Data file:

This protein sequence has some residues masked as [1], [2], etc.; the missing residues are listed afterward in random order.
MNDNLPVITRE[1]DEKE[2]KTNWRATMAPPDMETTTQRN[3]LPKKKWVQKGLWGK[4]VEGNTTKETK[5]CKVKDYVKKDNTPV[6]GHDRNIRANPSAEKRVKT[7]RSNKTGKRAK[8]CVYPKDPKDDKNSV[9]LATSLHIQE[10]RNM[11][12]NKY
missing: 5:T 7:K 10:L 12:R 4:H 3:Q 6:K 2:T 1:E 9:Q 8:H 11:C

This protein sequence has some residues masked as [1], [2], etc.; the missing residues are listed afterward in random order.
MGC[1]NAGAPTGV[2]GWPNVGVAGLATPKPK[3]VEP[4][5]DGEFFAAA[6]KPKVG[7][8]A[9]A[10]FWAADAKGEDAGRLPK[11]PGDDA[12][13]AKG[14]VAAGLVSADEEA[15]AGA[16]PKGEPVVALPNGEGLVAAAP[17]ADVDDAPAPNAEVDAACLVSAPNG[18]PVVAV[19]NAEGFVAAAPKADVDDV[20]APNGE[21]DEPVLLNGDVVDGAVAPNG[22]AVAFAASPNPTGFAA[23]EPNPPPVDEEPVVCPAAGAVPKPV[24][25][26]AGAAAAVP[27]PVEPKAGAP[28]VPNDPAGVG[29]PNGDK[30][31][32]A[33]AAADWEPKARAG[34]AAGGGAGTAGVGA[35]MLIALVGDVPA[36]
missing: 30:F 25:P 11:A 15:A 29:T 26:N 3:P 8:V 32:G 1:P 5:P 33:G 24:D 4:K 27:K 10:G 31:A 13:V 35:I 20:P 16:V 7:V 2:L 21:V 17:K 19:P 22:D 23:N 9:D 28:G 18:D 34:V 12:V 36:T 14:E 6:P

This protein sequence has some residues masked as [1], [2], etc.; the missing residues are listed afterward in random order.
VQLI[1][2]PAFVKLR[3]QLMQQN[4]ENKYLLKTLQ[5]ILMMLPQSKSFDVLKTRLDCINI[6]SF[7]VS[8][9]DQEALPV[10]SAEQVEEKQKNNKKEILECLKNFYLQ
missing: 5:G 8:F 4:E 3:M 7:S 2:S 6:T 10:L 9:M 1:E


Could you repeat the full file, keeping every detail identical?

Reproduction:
This protein sequence has some residues masked as [1], [2], etc.; the missing residues are listed afterward in random order.
MNDNLPVITRE[1]DEKE[2]KTNWRATMAPPDMETTTQRN[3]LPKKKWVQKGLWGK[4]VEGNTTKETK[5]CKVKDYVKKDNTPV[6]GHDRNIRANPSAEKRVKT[7]RSNKTGKRAK[8]CVYPKDPKDDKNSV[9]LATSLHIQE[10]RNM[11][12]NKY
missing: 5:T 7:K 10:L 12:R 4:H 3:Q 6:K 2:T 1:E 9:Q 8:H 11:C

This protein sequence has some residues masked as [1], [2], etc.; the missing residues are listed afterward in random order.
MGC[1]NAGAPTGV[2]GWPNVGVAGLATPKPK[3]VEP[4][5]DGEFFAAA[6]KPKVG[7][8]A[9]A[10]FWAADAKGEDAGRLPK[11]PGDDA[12][13]AKG[14]VAAGLVSADEEA[15]AGA[16]PKGEPVVALPNGEGLVAAAP[17]ADVDDAPAPNAEVDAACLVSAPNG[18]PVVAV[19]NAEGFVAAAPKADVDDV[20]APNGE[21]DEPVLLNGDVVDGAVAPNG[22]AVAFAASPNPTGFAA[23]EPNPPPVDEEPVVCPAAGAVPKPV[24][25][26]AGAAAAVP[27]PVEPKAGAP[28]VPNDPAGVG[29]PNGDK[30][31][32]A[33]AAADWEPKARAG[34]AAGGGAGTAGVGA[35]MLIALVGDVPA[36]
missing: 30:F 25:P 11:A 15:A 29:T 26:N 3:P 8:V 32:G 1:P 5:P 33:G 24:D 4:K 27:K 10:G 31:A 13:V 35:I 20:P 16:V 7:V 2:L 21:V 17:K 19:P 22:D 23:N 9:D 28:G 18:D 34:V 12:V 36:T 14:E 6:P

This protein sequence has some residues masked as [1], [2], etc.; the missing residues are listed afterward in random order.
VQLI[1][2]PAFVKLR[3]QLMQQN[4]ENKYLLKTLQ[5]ILMMLPQSKSFDVLKTRLDCINI[6]SF[7]VS[8][9]DQEALPV[10]SAEQVEEKQKNNKKEILECLKNFYLQ
missing: 5:G 8:F 4:E 3:M 7:S 2:S 6:T 10:L 9:M 1:E